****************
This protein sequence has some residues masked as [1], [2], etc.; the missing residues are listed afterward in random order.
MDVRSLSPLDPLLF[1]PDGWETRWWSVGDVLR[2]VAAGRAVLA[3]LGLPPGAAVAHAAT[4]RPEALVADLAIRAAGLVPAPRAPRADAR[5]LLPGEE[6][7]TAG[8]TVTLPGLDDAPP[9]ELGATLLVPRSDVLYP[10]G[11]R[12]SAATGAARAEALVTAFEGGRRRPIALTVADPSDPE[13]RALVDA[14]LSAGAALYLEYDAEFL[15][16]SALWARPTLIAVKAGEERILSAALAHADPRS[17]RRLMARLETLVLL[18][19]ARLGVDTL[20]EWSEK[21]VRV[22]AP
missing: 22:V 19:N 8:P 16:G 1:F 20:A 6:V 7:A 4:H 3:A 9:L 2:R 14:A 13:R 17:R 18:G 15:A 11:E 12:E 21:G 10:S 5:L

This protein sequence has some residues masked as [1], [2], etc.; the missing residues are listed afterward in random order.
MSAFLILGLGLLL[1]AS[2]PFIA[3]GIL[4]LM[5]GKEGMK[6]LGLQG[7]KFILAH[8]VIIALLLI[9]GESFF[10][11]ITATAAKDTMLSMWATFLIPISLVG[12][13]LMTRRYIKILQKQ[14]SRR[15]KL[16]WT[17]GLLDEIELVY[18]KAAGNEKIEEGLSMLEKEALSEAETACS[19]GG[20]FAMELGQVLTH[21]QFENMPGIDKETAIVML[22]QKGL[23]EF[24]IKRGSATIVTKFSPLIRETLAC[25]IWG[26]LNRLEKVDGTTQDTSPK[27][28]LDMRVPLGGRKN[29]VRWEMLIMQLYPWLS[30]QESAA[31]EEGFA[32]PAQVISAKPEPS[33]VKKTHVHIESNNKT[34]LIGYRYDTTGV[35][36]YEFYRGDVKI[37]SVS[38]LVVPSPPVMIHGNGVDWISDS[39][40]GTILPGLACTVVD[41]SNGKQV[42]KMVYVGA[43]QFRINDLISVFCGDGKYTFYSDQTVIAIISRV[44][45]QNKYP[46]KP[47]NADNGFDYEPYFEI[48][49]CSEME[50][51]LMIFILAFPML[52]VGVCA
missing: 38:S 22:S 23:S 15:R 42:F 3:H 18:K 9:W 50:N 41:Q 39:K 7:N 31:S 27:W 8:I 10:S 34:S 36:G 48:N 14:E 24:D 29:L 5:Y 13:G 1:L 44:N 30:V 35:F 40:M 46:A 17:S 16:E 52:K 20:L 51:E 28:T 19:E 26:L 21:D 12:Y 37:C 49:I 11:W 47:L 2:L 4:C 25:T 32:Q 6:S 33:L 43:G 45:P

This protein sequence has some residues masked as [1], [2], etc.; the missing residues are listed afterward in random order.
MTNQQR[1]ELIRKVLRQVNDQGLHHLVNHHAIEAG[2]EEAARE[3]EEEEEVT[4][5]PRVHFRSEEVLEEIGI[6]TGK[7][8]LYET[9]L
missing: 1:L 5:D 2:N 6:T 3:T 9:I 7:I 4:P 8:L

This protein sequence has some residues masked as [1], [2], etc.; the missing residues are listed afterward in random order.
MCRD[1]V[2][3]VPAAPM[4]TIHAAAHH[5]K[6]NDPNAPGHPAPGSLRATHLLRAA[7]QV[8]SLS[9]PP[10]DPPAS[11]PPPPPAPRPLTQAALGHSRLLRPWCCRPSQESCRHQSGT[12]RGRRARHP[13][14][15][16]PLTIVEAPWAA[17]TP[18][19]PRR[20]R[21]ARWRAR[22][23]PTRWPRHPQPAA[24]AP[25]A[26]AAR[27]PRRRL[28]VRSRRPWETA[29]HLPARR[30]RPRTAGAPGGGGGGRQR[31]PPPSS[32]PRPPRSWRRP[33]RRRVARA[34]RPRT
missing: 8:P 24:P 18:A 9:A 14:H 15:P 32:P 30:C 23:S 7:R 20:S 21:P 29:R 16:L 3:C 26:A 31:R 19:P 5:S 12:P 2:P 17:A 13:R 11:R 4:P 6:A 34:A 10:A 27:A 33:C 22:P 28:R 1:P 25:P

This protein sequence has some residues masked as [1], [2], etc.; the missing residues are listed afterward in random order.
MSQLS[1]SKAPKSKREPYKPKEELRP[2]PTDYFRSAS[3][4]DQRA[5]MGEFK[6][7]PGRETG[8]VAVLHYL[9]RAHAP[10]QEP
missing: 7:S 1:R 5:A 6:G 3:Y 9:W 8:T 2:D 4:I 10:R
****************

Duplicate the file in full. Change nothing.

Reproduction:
This protein sequence has some residues masked as [1], [2], etc.; the missing residues are listed afterward in random order.
MDVRSLSPLDPLLF[1]PDGWETRWWSVGDVLR[2]VAAGRAVLA[3]LGLPPGAAVAHAAT[4]RPEALVADLAIRAAGLVPAPRAPRADAR[5]LLPGEE[6][7]TAG[8]TVTLPGLDDAPP[9]ELGATLLVPRSDVLYP[10]G[11]R[12]SAATGAARAEALVTAFEGGRRRPIALTVADPSDPE[13]RALVDA[14]LSAGAALYLEYDAEFL[15][16]SALWARPTLIAVKAGEERILSAALAHADPRS[17]RRLMARLETLVLL[18][19]ARLGVDTL[20]EWSEK[21]VRV[22]AP
missing: 22:V 19:N 8:P 16:G 1:F 20:A 6:V 7:A 4:H 3:A 9:L 2:R 14:A 13:R 17:R 18:G 15:A 11:E 12:E 21:G 10:S 5:L

This protein sequence has some residues masked as [1], [2], etc.; the missing residues are listed afterward in random order.
MSAFLILGLGLLL[1]AS[2]PFIA[3]GIL[4]LM[5]GKEGMK[6]LGLQG[7]KFILAH[8]VIIALLLI[9]GESFF[10][11]ITATAAKDTMLSMWATFLIPISLVG[12][13]LMTRRYIKILQKQ[14]SRR[15]KL[16]WT[17]GLLDEIELVY[18]KAAGNEKIEEGLSMLEKEALSEAETACS[19]GG[20]FAMELGQVLTH[21]QFENMPGIDKETAIVML[22]QKGL[23]EF[24]IKRGSATIVTKFSPLIRETLAC[25]IWG[26]LNRLEKVDGTTQDTSPK[27][28]LDMRVPLGGRKN[29]VRWEMLIMQLYPWLS[30]QESAA[31]EEGFA[32]PAQVISAKPEPS[33]VKKTHVHIESNNKT[34]LIGYRYDTTGV[35][36]YEFYRGDVKI[37]SVS[38]LVVPSPPVMIHGNGVDWISDS[39][40]GTILPGLACTVVD[41]SNGKQV[42]KMVYVGA[43]QFRINDLISVFCGDGKYTFYSDQTVIAIISRV[44][45]QNKYP[46]KP[47]NADNGFDYEPYFEI[48][49]CSEME[50][51]LMIFILAFPML[52]VGVCA
missing: 38:S 22:S 23:S 15:R 42:F 3:H 18:K 9:W 50:N 41:Q 39:K 7:N 31:S 27:W 8:I 10:S 34:S 36:G 48:N 14:E 24:D 29:L 5:Y 13:G 1:L 44:N 30:V 35:F 40:M 46:A 17:S 16:E 52:K 20:L 51:E 28:T 19:E 26:L 21:D 12:Y 37:C 49:I 11:W 47:L 2:L 4:C 25:T 32:Q 6:S 33:L 43:G 45:P

This protein sequence has some residues masked as [1], [2], etc.; the missing residues are listed afterward in random order.
MTNQQR[1]ELIRKVLRQVNDQGLHHLVNHHAIEAG[2]EEAARE[3]EEEEEVT[4][5]PRVHFRSEEVLEEIGI[6]TGK[7][8]LYET[9]L
missing: 1:L 5:D 2:N 6:T 3:T 9:I 7:I 4:P 8:L

This protein sequence has some residues masked as [1], [2], etc.; the missing residues are listed afterward in random order.
MCRD[1]V[2][3]VPAAPM[4]TIHAAAHH[5]K[6]NDPNAPGHPAPGSLRATHLLRAA[7]QV[8]SLS[9]PP[10]DPPAS[11]PPPPPAPRPLTQAALGHSRLLRPWCCRPSQESCRHQSGT[12]RGRRARHP[13][14][15][16]PLTIVEAPWAA[17]TP[18][19]PRR[20]R[21]ARWRAR[22][23]PTRWPRHPQPAA[24]AP[25]A[26]AAR[27]PRRRL[28]VRSRRPWETA[29]HLPARR[30]RPRTAGAPGGGGGGRQR[31]PPPSS[32]PRPPRSWRRP[33]RRRVARA[34]RPRT
missing: 8:P 24:P 18:A 9:A 14:H 15:P 32:P 30:C 23:S 7:R 20:S 21:P 29:R 16:L 3:C 26:A 31:R 19:P 5:S 12:P 2:P 17:A 13:R 11:R 4:P 6:A 34:A 10:A 27:A 33:C 22:P 28:R 1:P 25:P

This protein sequence has some residues masked as [1], [2], etc.; the missing residues are listed afterward in random order.
MSQLS[1]SKAPKSKREPYKPKEELRP[2]PTDYFRSAS[3][4]DQRA[5]MGEFK[6][7]PGRETG[8]VAVLHYL[9]RAHAP[10]QEP
missing: 7:S 1:R 5:A 6:G 3:Y 9:W 8:T 2:D 4:I 10:R